The Peculiar Logic of Kyoto

Now that Russia has signed the Kyoto Treaty, thus making it possible to be ratified and enforced, what is the likely result of a few percent reduction in greenhouse gas emissions over the next seven years?

There are three possibilities: the average temperature will rise, fall, or remain constant. If it continues to rise, does this indicate:

— that a planetary climate is a system with such tremendous inertia that it responds very sluggishly to control inputs so we should not expect to see results for decades?
— that industrial gases are not in fact the principal cause of this latest global climate fluctuation?
— that a runaway greenhouse effect is already underway and cannot be stopped?

We don’t know. In fact, we can’t know. The problem with undertaking so grandiose an endeavor as planetary climate control is that we are attempting to govern a system that we don’t understand. We do not have a “control” earth to provide baseline data. We are like medical researchers testing a drug on a single patient. The only indicators that might suggest that our treatment has any effect at all would be instant recovery or sudden death. A gradual decline or recovery of the patient would tell us nothing about the efficacy of our treatment. Such is the case with the Kyoto Treaty.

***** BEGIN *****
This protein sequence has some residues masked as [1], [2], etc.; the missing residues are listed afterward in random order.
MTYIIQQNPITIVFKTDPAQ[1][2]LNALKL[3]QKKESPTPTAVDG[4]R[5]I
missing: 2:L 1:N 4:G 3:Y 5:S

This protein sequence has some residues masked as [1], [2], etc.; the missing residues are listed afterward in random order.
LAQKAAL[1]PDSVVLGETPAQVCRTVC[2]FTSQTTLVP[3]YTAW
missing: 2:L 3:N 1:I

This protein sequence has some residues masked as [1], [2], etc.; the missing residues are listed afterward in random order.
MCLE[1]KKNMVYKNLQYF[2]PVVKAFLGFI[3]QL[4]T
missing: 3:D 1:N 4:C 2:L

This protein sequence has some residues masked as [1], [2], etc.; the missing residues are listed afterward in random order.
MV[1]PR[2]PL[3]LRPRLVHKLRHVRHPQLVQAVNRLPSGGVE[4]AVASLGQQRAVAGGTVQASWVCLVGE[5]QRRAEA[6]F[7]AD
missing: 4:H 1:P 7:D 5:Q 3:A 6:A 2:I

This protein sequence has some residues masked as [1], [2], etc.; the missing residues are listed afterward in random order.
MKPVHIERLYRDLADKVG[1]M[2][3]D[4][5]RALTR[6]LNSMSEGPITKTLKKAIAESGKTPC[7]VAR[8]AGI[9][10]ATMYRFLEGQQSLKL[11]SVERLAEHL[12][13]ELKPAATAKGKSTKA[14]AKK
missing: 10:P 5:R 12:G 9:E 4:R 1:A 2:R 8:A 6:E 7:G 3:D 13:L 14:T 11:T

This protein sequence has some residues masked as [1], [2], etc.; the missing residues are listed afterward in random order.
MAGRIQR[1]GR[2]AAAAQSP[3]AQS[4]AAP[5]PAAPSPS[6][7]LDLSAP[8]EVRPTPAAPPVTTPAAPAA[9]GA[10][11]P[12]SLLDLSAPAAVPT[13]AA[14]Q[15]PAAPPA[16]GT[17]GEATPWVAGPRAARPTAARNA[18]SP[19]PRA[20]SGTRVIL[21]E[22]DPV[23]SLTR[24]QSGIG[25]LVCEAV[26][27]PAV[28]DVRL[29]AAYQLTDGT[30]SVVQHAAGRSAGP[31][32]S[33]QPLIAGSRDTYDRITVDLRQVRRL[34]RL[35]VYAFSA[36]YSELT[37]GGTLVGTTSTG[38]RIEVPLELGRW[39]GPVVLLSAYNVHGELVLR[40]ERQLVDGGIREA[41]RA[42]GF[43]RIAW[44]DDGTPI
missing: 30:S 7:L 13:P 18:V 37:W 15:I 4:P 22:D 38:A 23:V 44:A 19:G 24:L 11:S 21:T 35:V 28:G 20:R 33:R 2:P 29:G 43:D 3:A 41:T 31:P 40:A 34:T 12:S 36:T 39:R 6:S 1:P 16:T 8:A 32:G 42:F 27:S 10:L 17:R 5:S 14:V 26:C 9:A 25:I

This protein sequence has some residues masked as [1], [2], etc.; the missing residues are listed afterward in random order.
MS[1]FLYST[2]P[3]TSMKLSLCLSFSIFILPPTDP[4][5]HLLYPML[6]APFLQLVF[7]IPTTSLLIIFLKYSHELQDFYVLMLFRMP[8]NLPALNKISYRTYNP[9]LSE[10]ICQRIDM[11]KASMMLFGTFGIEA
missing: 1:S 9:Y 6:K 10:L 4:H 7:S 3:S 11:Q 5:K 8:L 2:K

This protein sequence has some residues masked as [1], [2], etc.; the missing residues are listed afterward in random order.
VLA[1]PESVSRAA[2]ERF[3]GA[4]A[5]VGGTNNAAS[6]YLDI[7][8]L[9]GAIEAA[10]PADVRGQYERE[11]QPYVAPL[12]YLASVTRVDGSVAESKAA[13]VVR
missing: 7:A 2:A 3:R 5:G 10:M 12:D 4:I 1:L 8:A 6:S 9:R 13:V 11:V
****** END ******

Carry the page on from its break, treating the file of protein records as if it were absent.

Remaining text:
Suppose, with the implementation of Kyoto, temperatures immediately begin to decline. We might reasonably conclude that our treatment was effective. But is this result necessarily desirable? If earth’s climate is that sensitive, might not a sudden reversal of a 3-century-long trend prove catastrophic? Might we in fact trigger a new ice age?

We don’t know. The relationship between greenhouse gases and global climate is incredibly complex. An increase in carbon dioxide levels can theoretically warm the oceans, thus generating more cloud cover, resulting in reduced sunlight to the surface and cooler temperatures. It can also accelerate plant growth which, in turn, reduces atmospheric carbon dioxide, again (theoretically) lowering temperature. By this reasoning, if we want to cool the planet we should increase carbon dioxide emissions, not curb them.

The logic of Kyoto seems to run along these lines: although there have been dozens of warming cycles in pre-industrial times, average surface temperatures appear to have risen quite sharply during the last several decades. Is this bad? Maybe. Are we responsible? Maybe. Can we do something about it? Maybe. Should we try? Of course!

So here we are, trying to control the climate. The only thing certain about the Kyoto Treaty is that debates about it have generated additional hot air. One wonders why environmentalists are not up in arms, protesting the incredible irresponsibility of this effort to alter the earth’s climate. We are like doctors prescribing random medication to a patient who may not even be ill.

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